“They don’t see me”

As an ewich type of girl, I have access to a lot of business owner type organizations which I love. It’s always so comforting to be in a room with people that truly understand me. People that have put $100,000 of payroll on their AMEX card. Yes, I did this once when a big client did not pay on time. The client eventually did pay and I paid AMEX but that was one tough 11 days. My regular friends and family would never understand that, we who own businesses would never share that with “non-business owners” for that very reason. So when you get to be in a room of business owners, it’s like coming home, sleeping in your twin bed again with Mom making your meals and doing your laundry. You’re safe.

So, I was at an event like this last year and at one of the lunches, I noticed an African American woman sitting alone eating. It was an event which translates to “old white men” for my industry so I beelined over to her table and asked to join her. We had a lovely lunch, shared history, family, business challenges, goals and business cards. We have communicated over time, during this awakening of 2020, and recently we were talking about George Floyd and Breonna Taylor and she said to me that she was afraid every time her husband or her son left the house. And then she asked me if I understood the importance of telling my grandson the dangers of being a black man. Let me repeat: she is afraid every time her husband or son leaves the house. But this gets more painful, she went on to say to me “They don’t see me”. “They don’t see my husband”, They don’t see my son”, They won’t see your son”. “They don’t see me.” “But you can make them see me with your voice, because of the color of your skin”. That sits on my heart.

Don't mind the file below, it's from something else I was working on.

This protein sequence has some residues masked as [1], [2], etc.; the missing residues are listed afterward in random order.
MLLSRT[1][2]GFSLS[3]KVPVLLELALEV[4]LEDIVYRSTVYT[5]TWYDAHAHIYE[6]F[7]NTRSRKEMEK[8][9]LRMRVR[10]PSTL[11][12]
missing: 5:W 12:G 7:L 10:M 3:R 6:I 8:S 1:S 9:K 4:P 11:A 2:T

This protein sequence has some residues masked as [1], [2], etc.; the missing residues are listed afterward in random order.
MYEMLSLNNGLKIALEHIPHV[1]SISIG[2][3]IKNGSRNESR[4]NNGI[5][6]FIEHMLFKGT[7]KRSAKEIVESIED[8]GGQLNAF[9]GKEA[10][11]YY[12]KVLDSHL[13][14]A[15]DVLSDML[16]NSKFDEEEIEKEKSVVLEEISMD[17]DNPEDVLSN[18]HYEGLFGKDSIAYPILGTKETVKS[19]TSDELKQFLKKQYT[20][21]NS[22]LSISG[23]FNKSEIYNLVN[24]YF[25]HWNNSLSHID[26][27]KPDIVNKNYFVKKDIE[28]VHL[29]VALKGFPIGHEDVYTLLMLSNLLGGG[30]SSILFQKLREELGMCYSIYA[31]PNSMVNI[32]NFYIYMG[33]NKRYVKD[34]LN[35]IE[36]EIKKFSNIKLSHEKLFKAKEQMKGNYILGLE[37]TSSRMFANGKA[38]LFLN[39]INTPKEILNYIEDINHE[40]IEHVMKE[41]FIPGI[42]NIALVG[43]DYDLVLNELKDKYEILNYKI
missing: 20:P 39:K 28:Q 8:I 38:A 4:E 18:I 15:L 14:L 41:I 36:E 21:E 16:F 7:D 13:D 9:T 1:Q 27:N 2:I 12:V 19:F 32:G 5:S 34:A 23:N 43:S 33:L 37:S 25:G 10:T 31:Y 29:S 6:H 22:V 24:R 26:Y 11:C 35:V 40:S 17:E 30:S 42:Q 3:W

I would walk through fire and take a bullet in the chest for my grandson. I see him. But in all honesty—Do I see ALL others as I should? Should we all be asking ourselves this question: Who do you see or not see – and why? AND, where can you use your voice to make someone be seen, feel seen, or make another see? It makes me think of Gertrude Stein and the Salon era in Paris. The gatherings in the Stein home “brought together confluences of talent and thinking that would help define modernism in literature and art”. What if we brought people together to understand the confluences of race, family and culture in the world today?

I see my friend, I see my grandson, I see his father, his grandmother, all of their family. I see them. And I will continue to see more.